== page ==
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EU approves €5 billion French plan to develop treatments to combat coronavirus

A scientist handles samples of coronavirus tests at the microbiology laboratory of the Gregorio Maranon General Hospital in Madrid on June 5, 2020.
A scientist handles samples of coronavirus tests at the microbiology laboratory of the Gregorio Maranon General Hospital in Madrid on June 5, 2020. AFP - PIERRE-PHILIPPE MARCOU

The European Commission on Saturday approved a €5 billion scheme submitted by France to support research and development in combating the coronavirus.

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The 5 billion package, which may be funded in part by the European Union, will allow France to scale up testing and the production of coronavirus related products such as medicines, vaccines and protective clothing.

“It will contribute to the European effort in the fight against the coronavirus outbreak,”said Margrethe Vestager, the EU’s Executive Vice-President.

The EU has already approved state aid for coronavirus-related research for countries such as Ireland and Italy.

Under the French “umbrella” scheme, the government, regional and local authorities will be able to provide support to companies of all sizes who carry out research and development projects.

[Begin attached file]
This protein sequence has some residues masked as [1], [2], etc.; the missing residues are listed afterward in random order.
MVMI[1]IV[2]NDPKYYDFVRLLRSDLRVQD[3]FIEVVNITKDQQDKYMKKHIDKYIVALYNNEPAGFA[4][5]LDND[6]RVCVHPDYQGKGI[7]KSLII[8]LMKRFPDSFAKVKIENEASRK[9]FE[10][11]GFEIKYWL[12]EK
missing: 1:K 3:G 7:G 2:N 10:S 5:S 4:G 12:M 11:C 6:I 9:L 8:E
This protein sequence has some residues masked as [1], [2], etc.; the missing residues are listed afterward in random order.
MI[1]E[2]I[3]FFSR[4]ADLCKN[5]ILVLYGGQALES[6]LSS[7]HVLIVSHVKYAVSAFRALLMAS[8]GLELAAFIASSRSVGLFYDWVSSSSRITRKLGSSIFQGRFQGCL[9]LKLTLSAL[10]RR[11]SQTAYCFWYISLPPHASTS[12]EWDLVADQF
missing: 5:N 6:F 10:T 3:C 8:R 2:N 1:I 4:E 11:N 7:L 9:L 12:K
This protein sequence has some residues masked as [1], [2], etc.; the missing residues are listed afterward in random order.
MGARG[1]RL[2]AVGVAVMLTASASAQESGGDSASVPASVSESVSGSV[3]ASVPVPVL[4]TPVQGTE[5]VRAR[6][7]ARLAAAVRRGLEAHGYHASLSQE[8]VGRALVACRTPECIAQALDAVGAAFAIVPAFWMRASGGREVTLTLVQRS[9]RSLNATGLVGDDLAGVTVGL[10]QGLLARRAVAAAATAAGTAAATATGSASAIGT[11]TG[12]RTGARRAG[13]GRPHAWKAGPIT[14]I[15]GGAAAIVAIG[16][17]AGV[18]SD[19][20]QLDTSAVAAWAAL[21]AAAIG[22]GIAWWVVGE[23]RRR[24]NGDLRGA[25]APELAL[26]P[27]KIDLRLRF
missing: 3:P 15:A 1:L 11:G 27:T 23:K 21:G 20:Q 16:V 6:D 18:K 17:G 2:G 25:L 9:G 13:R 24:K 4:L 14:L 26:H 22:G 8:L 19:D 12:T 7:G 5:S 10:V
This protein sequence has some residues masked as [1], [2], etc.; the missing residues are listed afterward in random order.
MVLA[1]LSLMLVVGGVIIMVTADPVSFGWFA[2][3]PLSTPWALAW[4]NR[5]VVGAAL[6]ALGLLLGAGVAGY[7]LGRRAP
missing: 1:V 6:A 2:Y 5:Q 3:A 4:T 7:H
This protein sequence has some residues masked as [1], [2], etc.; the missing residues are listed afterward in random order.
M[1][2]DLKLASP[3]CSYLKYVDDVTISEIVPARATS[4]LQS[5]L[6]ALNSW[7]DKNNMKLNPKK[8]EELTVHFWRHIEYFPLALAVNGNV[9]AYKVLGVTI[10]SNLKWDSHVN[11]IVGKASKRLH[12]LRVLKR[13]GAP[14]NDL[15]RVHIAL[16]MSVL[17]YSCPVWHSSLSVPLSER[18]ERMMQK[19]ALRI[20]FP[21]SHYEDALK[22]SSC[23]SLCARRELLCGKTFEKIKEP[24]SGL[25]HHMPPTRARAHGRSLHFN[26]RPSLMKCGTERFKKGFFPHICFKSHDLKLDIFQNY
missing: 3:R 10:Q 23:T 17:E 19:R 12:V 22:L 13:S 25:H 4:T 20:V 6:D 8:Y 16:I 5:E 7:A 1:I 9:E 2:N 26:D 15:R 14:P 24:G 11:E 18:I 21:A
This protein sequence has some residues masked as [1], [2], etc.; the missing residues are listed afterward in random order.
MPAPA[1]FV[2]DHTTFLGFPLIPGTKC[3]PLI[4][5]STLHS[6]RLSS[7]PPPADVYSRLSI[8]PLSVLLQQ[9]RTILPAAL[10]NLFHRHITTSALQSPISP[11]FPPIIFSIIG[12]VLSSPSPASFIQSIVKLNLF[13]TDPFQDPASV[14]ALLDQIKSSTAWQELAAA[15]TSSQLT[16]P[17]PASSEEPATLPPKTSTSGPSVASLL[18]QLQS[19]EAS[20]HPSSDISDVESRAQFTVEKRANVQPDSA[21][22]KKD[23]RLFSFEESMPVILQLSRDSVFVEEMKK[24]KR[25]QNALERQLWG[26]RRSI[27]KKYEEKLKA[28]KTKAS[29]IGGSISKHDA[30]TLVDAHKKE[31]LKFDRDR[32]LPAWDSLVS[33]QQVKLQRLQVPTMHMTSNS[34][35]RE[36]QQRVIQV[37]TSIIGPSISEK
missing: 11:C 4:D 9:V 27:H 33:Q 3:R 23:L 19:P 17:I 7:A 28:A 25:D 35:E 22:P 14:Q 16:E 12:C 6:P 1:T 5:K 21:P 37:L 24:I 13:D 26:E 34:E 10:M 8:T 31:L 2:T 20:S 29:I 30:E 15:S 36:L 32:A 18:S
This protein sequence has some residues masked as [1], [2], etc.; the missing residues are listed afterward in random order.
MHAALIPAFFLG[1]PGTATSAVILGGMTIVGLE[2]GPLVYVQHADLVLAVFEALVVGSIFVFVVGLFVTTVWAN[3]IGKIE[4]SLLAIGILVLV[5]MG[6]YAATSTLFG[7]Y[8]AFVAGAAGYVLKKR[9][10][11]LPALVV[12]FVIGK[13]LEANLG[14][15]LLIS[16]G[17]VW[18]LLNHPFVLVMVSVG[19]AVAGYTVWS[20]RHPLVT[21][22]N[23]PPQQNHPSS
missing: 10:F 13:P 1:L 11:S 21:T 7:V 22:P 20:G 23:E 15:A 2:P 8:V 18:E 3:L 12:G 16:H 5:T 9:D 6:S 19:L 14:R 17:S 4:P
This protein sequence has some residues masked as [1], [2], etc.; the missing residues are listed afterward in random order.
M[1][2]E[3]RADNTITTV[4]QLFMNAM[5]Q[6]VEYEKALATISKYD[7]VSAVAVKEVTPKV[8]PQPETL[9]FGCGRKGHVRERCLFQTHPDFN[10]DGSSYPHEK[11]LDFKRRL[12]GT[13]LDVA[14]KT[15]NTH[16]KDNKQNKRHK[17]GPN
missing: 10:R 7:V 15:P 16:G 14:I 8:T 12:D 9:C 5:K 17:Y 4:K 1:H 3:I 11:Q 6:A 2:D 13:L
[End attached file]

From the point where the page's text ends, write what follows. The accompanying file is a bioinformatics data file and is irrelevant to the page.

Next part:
Research and development

Aid will cover “a significant share” of R&D project costs and investment costs for setting up testing infrastructure or building new production facilities, according to the release.

The support will come in the form of direct grants and tax advantages.

The French government said the scheme will “enhance the rapid construction of production facilities” for medicine and equipment used to treat Covid-19.

The move is part of French efforts to “rebuild national and European sovereignty.”

Vaccine row

In March, President Emmanuel Macron promised "full independence" by the end of the year in the production of protective face masks for France, which like most other countries was woefully understocked when the pandemic struck.

The approval of France’s aid scheme could help avoid future rows like the one in May, when French drug firm Sanofi said it would give the US first choice on its coronavirus vaccine, because it put $600 million toward its R&D.

The move sparked outrage in France, and a summons by Sanofi boss Paul Hudson to the Elysée Palace.

The angry reaction underlined the tensions between countries and pharmaceutical companies about the availability of a drug to stop the coronavirus. Sanofi later withdrew its ‘America first’ policy.

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